In the construction shown, the radial bore 134 is intersected by a bore 135, the outer end of the radial bore being permanently closed by a ball 136. The bore 135 in the cylinder block 12 communicates with a similar bore 138 in the base 25 of the pump housing 10. For the purpose of interconnecting the two bores 135 and 138 in a sealed manner the two bores are counterbored to receive a connecting tube 140 which is provided with two O-rings 142 as shown. The bore 138 connects with other bores (not shown) which lead to a clearance space 144 in FIG. 7 which clearance space in turn communicates with a.

small bore 145 that is positioned radially of the previously mentioned bore 98.

As may be seen in FIG. 7, the bore 145 communicates with a space 146 in the bore 98, the space 146 being between the previously mentioned control piston 96 and a plug 148 that closes the outer end of the bore 98. In the construction shown, the plug 148 is provided with an O-ring 150 and backs against a retainer pin 152. The control piston 98 is formed with a reduced end portion 154 to avoid closing the radial bore 145.

With the pilot valve 94 in the neutral position shown in FIG. 6, the two narrow lands 130 and 132 of the pilot valve close the end of the radial bore 134 thereby trapping a body of liquid between the pilot valve and the control piston 96. As shown in FIG. 3 a relatively light spring 155 continuously urges the piston 96 against the confined fluid so that the position of the piston is determined by the volume of the confined fluid. The piston 96 is operatively connected to the rotatable throttling valve 80 in a suitable manner. In the construction shown in FIG. 3, a pin or dowel 156 that is fixedly mounted on the throttle valve 80 is confined between the piston 96 and a radial flange 158 of a spring guide 160. The previously mentioned spring 155 surrounds the spring guide 160 in abutment against the flange 158 and an axial extension 162 of the spring guide telescopes into an axial bore 164 in the control piston 96. It is apparent that the control piston 96 acts against the dowel 156 to rotate the regulating valve 60 clockwise as viewed in FIG. 3 to reduce intake flow and that the coil spring 155 when permitted to expand acts on the dowel to rotate the throttling valve counterclockwise to increase intake flow.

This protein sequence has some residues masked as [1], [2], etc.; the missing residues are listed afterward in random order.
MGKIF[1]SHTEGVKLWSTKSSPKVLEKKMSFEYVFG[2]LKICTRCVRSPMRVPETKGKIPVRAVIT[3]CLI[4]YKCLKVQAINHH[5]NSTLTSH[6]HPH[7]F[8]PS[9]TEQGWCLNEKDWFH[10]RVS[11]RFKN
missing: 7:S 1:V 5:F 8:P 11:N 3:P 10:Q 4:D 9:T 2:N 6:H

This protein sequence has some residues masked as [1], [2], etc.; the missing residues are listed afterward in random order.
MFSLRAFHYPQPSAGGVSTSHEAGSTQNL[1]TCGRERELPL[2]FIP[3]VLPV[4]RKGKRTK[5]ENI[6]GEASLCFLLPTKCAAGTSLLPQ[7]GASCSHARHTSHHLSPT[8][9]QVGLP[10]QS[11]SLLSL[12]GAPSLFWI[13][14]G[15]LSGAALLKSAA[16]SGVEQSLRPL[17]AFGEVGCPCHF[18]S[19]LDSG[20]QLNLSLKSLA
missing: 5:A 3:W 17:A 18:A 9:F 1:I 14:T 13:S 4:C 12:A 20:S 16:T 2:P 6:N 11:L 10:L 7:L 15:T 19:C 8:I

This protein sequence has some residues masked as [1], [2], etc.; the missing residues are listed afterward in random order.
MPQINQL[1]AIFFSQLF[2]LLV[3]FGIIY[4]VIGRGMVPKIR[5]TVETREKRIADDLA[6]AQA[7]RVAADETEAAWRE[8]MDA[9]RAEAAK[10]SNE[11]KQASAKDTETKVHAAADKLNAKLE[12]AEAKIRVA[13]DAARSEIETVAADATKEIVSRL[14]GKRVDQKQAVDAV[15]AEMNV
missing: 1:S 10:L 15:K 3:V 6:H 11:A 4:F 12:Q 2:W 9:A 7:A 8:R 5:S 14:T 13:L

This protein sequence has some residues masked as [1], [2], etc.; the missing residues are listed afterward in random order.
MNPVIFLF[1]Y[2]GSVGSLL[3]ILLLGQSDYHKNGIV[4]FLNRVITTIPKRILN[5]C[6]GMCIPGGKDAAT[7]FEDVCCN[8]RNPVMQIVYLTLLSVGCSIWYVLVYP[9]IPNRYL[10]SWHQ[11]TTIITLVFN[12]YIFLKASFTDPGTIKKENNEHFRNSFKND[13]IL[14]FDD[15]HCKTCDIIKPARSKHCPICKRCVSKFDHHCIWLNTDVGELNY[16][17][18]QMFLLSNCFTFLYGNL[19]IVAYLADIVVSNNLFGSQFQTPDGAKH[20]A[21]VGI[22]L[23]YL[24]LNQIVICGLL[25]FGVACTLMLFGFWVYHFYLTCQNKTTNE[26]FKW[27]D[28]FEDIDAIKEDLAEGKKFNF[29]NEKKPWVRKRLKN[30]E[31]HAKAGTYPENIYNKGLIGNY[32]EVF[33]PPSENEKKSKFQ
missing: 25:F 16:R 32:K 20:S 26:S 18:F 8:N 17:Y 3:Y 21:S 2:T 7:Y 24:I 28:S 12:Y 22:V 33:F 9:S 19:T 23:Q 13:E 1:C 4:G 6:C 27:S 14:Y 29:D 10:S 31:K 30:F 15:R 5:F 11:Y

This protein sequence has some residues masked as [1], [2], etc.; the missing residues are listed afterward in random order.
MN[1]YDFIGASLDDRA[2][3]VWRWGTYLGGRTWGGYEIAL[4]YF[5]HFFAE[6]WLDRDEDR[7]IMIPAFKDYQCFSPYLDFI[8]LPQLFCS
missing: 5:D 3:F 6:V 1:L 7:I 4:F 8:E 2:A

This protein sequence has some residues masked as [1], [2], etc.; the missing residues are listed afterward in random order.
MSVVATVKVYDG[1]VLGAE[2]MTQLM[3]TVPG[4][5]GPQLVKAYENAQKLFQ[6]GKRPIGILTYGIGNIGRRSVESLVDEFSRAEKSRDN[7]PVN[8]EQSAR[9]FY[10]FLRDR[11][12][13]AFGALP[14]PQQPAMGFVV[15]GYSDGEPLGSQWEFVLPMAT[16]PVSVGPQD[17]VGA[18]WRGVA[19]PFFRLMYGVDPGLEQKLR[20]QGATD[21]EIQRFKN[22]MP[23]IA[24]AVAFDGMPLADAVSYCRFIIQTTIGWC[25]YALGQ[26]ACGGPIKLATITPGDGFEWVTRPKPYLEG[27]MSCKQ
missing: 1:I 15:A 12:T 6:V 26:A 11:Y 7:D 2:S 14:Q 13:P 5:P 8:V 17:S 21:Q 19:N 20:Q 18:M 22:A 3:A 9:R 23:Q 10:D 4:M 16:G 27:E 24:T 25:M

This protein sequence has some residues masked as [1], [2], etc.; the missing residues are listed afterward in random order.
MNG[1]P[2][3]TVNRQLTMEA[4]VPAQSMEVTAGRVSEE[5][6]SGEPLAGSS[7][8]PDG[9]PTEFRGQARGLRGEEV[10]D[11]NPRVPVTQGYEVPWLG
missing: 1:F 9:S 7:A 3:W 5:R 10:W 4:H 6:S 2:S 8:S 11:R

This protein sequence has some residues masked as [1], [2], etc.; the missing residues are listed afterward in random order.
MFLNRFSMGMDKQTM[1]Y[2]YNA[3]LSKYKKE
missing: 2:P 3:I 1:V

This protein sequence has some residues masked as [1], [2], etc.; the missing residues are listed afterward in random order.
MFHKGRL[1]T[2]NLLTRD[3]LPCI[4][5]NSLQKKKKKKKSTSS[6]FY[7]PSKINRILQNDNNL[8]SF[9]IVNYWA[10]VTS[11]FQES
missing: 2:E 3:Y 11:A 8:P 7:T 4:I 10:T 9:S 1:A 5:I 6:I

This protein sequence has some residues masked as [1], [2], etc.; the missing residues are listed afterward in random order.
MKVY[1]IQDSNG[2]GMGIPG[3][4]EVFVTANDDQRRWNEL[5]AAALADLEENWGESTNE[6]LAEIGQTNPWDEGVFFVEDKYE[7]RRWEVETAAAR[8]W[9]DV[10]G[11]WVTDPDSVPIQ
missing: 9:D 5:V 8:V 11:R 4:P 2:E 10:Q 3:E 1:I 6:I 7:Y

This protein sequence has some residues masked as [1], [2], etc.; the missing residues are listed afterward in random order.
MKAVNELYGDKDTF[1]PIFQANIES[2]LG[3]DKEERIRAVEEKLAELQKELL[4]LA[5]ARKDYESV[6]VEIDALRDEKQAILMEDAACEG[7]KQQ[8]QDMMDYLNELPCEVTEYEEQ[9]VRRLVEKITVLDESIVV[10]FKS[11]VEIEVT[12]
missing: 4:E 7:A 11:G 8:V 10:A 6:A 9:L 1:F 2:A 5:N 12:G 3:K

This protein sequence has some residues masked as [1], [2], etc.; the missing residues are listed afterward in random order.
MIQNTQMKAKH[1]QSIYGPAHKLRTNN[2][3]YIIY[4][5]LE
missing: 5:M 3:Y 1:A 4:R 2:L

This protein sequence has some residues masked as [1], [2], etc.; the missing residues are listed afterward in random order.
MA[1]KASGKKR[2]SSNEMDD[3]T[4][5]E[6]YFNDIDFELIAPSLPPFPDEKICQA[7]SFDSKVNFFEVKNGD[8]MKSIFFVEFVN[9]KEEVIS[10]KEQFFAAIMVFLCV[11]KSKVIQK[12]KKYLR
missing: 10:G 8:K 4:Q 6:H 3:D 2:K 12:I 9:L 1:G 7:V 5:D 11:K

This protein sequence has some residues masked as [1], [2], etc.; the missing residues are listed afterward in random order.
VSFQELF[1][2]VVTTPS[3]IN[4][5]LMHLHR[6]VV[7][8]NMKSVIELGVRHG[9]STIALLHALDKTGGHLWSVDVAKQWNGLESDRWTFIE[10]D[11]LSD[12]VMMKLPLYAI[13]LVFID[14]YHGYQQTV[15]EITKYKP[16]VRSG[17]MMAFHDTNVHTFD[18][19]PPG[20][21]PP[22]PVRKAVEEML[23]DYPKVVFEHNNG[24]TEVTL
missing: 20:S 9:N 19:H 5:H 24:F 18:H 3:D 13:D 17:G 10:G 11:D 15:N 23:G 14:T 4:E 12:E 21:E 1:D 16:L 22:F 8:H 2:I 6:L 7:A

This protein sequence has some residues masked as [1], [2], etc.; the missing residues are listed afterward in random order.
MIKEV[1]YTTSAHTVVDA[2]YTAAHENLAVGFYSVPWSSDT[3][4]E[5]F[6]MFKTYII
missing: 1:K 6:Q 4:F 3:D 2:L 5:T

The function of the pilot valve 94 is to respond to changes in the pressure in the high pressure manifold 24 by admitting fluid from the high pressure manifold into the bore 134 whenever the pressure in the high pressure manifold drops below a predetermined magnitude and to release fluid from the bore 134 whenever the pressure in the high pressure manifold raises above the predetermined magnitude. The two lands 132 and 128 of the pilot valve define a high pressure annular chamber 165 which is in communication with the high pressure manifold 24 through a bore 166 and the high pressure chamber 165 communicates through an inclined bore 167 which acts on the inner end of the pilot valve 94 to urge the pilot valve towards the heavy spring 105.

The two lands 126 and 130 of the pilot valve 94 form a low pressure annular chamber 170 which communicates with an inclined lateral relief bore 172 which in turn communicates with the previously mentioned low pressure manifold 26. A branch 174 of the relief bore 172 communicates with the previously mentioned cavity 100 through a suitable orifice fitting 175.

In the neutral position of the pilot valve 94 shown in FIG. 6, the land 130 cuts off the radial bore 134 from the annular relief chamber 170 and at the same time the land 132 isolates the radial bore from the high pressure annular chamber 165. This neutral position of the pilot valve occurs at a predetermined pressure in the high pressure manifold 24 that is governed by the adjustment of the screw 110 against the spring 105. Under actual operating conditions small pressure pulsations and leakage past the pilot valve cause the pilot valve to hunt with low amplitude reciprocation at a relatively high frequency. Consequently, the pilot valve responds quickly to changes in the discharge pressure.